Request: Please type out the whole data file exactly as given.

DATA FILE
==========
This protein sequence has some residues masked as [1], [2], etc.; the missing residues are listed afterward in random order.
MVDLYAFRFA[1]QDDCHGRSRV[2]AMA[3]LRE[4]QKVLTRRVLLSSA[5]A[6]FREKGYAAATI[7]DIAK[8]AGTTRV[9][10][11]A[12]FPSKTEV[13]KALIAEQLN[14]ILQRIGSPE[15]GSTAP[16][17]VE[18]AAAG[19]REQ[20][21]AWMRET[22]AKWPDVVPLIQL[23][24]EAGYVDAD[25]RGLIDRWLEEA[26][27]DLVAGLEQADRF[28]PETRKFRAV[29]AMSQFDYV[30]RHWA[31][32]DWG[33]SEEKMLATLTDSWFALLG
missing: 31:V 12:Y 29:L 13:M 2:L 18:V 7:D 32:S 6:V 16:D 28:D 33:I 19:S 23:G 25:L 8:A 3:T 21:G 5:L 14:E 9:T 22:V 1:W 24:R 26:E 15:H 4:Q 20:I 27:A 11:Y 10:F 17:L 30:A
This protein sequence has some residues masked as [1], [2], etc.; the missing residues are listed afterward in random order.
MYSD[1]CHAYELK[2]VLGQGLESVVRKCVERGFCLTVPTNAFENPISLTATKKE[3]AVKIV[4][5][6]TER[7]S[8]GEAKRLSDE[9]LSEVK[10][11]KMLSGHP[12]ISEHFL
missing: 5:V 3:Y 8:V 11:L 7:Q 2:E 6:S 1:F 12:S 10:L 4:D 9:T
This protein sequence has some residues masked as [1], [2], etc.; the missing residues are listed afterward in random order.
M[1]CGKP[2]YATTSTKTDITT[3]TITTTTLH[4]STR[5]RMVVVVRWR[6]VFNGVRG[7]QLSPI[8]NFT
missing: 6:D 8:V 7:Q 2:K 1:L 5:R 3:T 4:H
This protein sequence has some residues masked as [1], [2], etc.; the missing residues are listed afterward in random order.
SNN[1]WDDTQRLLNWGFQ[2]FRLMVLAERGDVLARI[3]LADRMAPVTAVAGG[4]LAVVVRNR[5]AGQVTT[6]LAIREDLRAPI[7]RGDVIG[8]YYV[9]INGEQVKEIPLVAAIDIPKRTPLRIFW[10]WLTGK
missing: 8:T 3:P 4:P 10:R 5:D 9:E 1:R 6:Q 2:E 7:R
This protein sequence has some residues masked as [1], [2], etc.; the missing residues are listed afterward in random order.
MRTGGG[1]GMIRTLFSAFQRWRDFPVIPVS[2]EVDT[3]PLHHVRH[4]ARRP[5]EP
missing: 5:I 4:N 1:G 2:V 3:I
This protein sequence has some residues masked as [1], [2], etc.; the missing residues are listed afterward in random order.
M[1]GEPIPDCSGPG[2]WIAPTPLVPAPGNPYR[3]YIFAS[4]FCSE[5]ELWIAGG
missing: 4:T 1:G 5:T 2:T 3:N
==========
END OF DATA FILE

This protein sequence has some residues masked as [1], [2], etc.; the missing residues are listed afterward in random order.
MVDLYAFRFA[1]QDDCHGRSRV[2]AMA[3]LRE[4]QKVLTRRVLLSSA[5]A[6]FREKGYAAATI[7]DIAK[8]AGTTRV[9][10][11]A[12]FPSKTEV[13]KALIAEQLN[14]ILQRIGSPE[15]GSTAP[16][17]VE[18]AAAG[19]REQ[20][21]AWMRET[22]AKWPDVVPLIQL[23][24]EAGYVDAD[25]RGLIDRWLEEA[26][27]DLVAGLEQADRF[28]PETRKFRAV[29]AMSQFDYV[30]RHWA[31][32]DWG[33]SEEKMLATLTDSWFALLG
missing: 31:V 12:Y 29:L 13:M 2:L 18:V 7:D 32:S 6:V 16:D 28:D 33:I 19:S 23:G 25:L 8:A 3:T 21:G 5:L 14:E 9:T 22:V 1:W 24:R 26:E 15:H 4:Q 20:I 27:A 11:Y 10:F 17:L 30:A
This protein sequence has some residues masked as [1], [2], etc.; the missing residues are listed afterward in random order.
MYSD[1]CHAYELK[2]VLGQGLESVVRKCVERGFCLTVPTNAFENPISLTATKKE[3]AVKIV[4][5][6]TER[7]S[8]GEAKRLSDE[9]LSEVK[10][11]KMLSGHP[12]ISEHFL
missing: 5:V 3:Y 8:V 11:L 7:Q 2:E 6:S 1:F 12:S 10:L 4:D 9:T
This protein sequence has some residues masked as [1], [2], etc.; the missing residues are listed afterward in random order.
M[1]CGKP[2]YATTSTKTDITT[3]TITTTTLH[4]STR[5]RMVVVVRWR[6]VFNGVRG[7]QLSPI[8]NFT
missing: 6:D 8:V 7:Q 2:K 1:L 5:R 3:T 4:H
This protein sequence has some residues masked as [1], [2], etc.; the missing residues are listed afterward in random order.
SNN[1]WDDTQRLLNWGFQ[2]FRLMVLAERGDVLARI[3]LADRMAPVTAVAGG[4]LAVVVRNR[5]AGQVTT[6]LAIREDLRAPI[7]RGDVIG[8]YYV[9]INGEQVKEIPLVAAIDIPKRTPLRIFW[10]WLTGK
missing: 8:T 3:P 4:P 10:R 5:D 9:E 1:R 6:Q 2:E 7:R
This protein sequence has some residues masked as [1], [2], etc.; the missing residues are listed afterward in random order.
MRTGGG[1]GMIRTLFSAFQRWRDFPVIPVS[2]EVDT[3]PLHHVRH[4]ARRP[5]EP
missing: 5:I 4:N 1:G 2:V 3:I
This protein sequence has some residues masked as [1], [2], etc.; the missing residues are listed afterward in random order.
M[1]GEPIPDCSGPG[2]WIAPTPLVPAPGNPYR[3]YIFAS[4]FCSE[5]ELWIAGG
missing: 4:T 1:G 5:T 2:T 3:N